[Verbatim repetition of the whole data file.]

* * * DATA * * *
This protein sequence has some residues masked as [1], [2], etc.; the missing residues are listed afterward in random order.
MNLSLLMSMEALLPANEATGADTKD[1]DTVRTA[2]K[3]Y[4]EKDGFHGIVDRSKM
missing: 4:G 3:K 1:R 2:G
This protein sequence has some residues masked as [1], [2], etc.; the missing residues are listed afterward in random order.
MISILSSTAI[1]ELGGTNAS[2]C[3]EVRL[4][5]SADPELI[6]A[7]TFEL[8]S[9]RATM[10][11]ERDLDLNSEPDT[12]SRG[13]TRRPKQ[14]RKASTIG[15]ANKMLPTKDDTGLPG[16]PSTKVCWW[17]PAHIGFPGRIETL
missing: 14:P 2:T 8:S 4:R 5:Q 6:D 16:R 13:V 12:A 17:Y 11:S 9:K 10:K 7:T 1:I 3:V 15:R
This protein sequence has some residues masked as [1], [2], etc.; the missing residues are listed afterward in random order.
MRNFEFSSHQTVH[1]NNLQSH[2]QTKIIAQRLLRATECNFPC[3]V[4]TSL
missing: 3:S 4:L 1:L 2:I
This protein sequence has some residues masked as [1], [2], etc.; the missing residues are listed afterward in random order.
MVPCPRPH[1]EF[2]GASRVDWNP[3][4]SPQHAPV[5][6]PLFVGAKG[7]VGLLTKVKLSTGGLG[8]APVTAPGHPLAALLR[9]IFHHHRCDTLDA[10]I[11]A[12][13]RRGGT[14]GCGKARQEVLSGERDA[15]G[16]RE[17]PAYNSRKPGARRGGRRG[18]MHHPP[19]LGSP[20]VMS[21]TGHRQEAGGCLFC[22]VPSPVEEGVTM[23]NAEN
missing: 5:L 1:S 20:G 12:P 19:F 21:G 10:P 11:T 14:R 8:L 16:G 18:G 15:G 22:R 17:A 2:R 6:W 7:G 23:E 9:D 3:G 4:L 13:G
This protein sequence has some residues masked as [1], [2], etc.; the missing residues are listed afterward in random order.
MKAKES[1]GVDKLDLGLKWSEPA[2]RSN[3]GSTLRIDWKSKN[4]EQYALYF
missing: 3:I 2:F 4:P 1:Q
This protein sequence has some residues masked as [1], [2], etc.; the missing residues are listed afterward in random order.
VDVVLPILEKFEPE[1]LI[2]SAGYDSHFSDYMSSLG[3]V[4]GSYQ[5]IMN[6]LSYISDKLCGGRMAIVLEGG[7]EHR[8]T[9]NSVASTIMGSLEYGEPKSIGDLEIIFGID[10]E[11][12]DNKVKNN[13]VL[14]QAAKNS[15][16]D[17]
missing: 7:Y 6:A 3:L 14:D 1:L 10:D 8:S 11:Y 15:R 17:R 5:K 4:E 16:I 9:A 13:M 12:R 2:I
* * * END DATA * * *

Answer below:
This protein sequence has some residues masked as [1], [2], etc.; the missing residues are listed afterward in random order.
MNLSLLMSMEALLPANEATGADTKD[1]DTVRTA[2]K[3]Y[4]EKDGFHGIVDRSKM
missing: 4:G 3:K 1:R 2:G
This protein sequence has some residues masked as [1], [2], etc.; the missing residues are listed afterward in random order.
MISILSSTAI[1]ELGGTNAS[2]C[3]EVRL[4][5]SADPELI[6]A[7]TFEL[8]S[9]RATM[10][11]ERDLDLNSEPDT[12]SRG[13]TRRPKQ[14]RKASTIG[15]ANKMLPTKDDTGLPG[16]PSTKVCWW[17]PAHIGFPGRIETL
missing: 14:P 2:T 8:S 4:R 5:Q 6:D 16:R 13:V 12:A 17:Y 11:S 9:K 10:K 7:T 1:I 3:V 15:R
This protein sequence has some residues masked as [1], [2], etc.; the missing residues are listed afterward in random order.
MRNFEFSSHQTVH[1]NNLQSH[2]QTKIIAQRLLRATECNFPC[3]V[4]TSL
missing: 3:S 4:L 1:L 2:I
This protein sequence has some residues masked as [1], [2], etc.; the missing residues are listed afterward in random order.
MVPCPRPH[1]EF[2]GASRVDWNP[3][4]SPQHAPV[5][6]PLFVGAKG[7]VGLLTKVKLSTGGLG[8]APVTAPGHPLAALLR[9]IFHHHRCDTLDA[10]I[11]A[12][13]RRGGT[14]GCGKARQEVLSGERDA[15]G[16]RE[17]PAYNSRKPGARRGGRRG[18]MHHPP[19]LGSP[20]VMS[21]TGHRQEAGGCLFC[22]VPSPVEEGVTM[23]NAEN
missing: 5:L 1:S 20:G 12:P 19:F 21:G 10:P 11:T 14:R 8:L 16:G 18:G 15:G 22:R 17:A 2:R 6:W 7:G 23:E 9:D 3:G 4:L 13:G
This protein sequence has some residues masked as [1], [2], etc.; the missing residues are listed afterward in random order.
MKAKES[1]GVDKLDLGLKWSEPA[2]RSN[3]GSTLRIDWKSKN[4]EQYALYF
missing: 3:I 2:F 4:P 1:Q
This protein sequence has some residues masked as [1], [2], etc.; the missing residues are listed afterward in random order.
VDVVLPILEKFEPE[1]LI[2]SAGYDSHFSDYMSSLG[3]V[4]GSYQ[5]IMN[6]LSYISDKLCGGRMAIVLEGG[7]EHR[8]T[9]NSVASTIMGSLEYGEPKSIGDLEIIFGID[10]E[11][12]DNKVKNN[13]VL[14]QAAKNS[15][16]D[17]
missing: 7:Y 6:A 3:L 14:D 1:L 10:D 8:S 11:Y 15:R 17:R 5:K 4:E 16:I 9:A 13:M 12:R 2:I